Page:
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Sketch Club 3 – Dougie Chowns

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Dougie with his faithful companion, Leah

SEE FOR YOURSELF AND SKETCH IN MUSEUMS

By Dougie Chowns

Painting is only drawing with a brush, and there is no better way to improve your painting than getting into the habit of using a sketchbook. I talked about this in my first editorial in Issue 10, a year ago. Hopefully some of you are finding that you are building a reference of sketches to go back to, ideas and concepts that is bringing your creative thinking together as well as by thoughtful observation analysing your subjects before you launch into brush on canvas or paper.

At long distance from the great art centers of the world, New Zealand students are restricted to art books, internet reference or video programmes. Sadly seen in small format even when a video presenter is shown alongside. However, if you have never actually stood in front of a Goya, Botticelli’s Primavera, a Francis Bacon or Picasso’s Les Demoiselles d’ Avignon or Guernica, you are missing out. 

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Sketch Club 2 – Dougie Chowns

ASTONISH ME!

By Dougie Chowns

Art is many things to many people. My ex 1950’s writer colleague, a London poet, art writer and critic in 1991, when lecture touring in NZ, said “Dougie, what you must understand is that art has nothing to do with art, it has everything to do with money”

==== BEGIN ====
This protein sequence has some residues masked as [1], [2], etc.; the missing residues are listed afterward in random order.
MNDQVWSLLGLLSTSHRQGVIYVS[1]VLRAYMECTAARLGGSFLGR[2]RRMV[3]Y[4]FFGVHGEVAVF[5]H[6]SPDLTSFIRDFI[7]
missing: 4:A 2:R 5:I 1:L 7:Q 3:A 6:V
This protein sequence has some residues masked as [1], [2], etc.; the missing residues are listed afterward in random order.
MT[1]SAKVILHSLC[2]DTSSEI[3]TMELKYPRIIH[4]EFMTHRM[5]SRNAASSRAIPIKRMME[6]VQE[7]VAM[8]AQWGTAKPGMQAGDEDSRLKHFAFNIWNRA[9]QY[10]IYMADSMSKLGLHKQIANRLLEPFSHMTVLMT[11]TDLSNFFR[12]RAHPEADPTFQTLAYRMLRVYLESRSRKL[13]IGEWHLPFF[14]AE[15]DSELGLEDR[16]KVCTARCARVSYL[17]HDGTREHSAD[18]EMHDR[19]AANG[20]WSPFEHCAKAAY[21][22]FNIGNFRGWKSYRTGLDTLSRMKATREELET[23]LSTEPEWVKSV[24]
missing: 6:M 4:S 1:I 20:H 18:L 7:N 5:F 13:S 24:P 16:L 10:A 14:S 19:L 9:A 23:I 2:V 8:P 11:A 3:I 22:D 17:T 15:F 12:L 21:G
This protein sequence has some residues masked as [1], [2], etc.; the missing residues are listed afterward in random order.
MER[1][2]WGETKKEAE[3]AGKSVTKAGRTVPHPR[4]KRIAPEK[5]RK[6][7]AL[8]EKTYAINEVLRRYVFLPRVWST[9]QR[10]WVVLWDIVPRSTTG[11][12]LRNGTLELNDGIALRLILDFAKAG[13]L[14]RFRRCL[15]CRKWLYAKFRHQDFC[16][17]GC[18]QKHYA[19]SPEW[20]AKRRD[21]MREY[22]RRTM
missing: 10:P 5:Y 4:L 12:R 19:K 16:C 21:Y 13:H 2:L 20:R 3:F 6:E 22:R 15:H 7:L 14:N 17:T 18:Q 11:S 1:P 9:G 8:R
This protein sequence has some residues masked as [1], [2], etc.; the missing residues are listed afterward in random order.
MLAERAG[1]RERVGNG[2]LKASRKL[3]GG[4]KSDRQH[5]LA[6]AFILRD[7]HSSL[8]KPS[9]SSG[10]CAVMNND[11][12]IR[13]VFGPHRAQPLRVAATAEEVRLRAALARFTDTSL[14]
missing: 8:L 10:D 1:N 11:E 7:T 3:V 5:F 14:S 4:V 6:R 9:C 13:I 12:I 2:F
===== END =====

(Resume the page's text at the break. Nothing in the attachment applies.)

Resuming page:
He was talking about the art industry, that is, the big time, big money business where interestingly, the actual artists - the producers of artwork, are but a tiny percentage of those involved. They only provide the product. Their name with publicity becomes legend and like the music industry those names generate a whole enterprise that many benefit from - not always the artist, however.

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Sketch Club 1 – Dougie Chowns

ONCE UPON A TIME ART WAS POWERFUL

By Dougie Chowns

In the early world some 30,000 BC, art birthed when Paleolithic humans conceived the idea to make images of the hunt, the animals they revered and images of themselves. We know this from 16,000 BC cave paintings discovered in Altimira Spain, the Dordogne France and Africa. 

Art and the status of the artist was quite different to what we consider art and the artist to be today - the imagery portrayed was not intended to be a pretty drawing to be admired or even easily seen. The work was a powerful communication with the other world, not for humans at all. However it had humans in mind I believe - art was all about survival.

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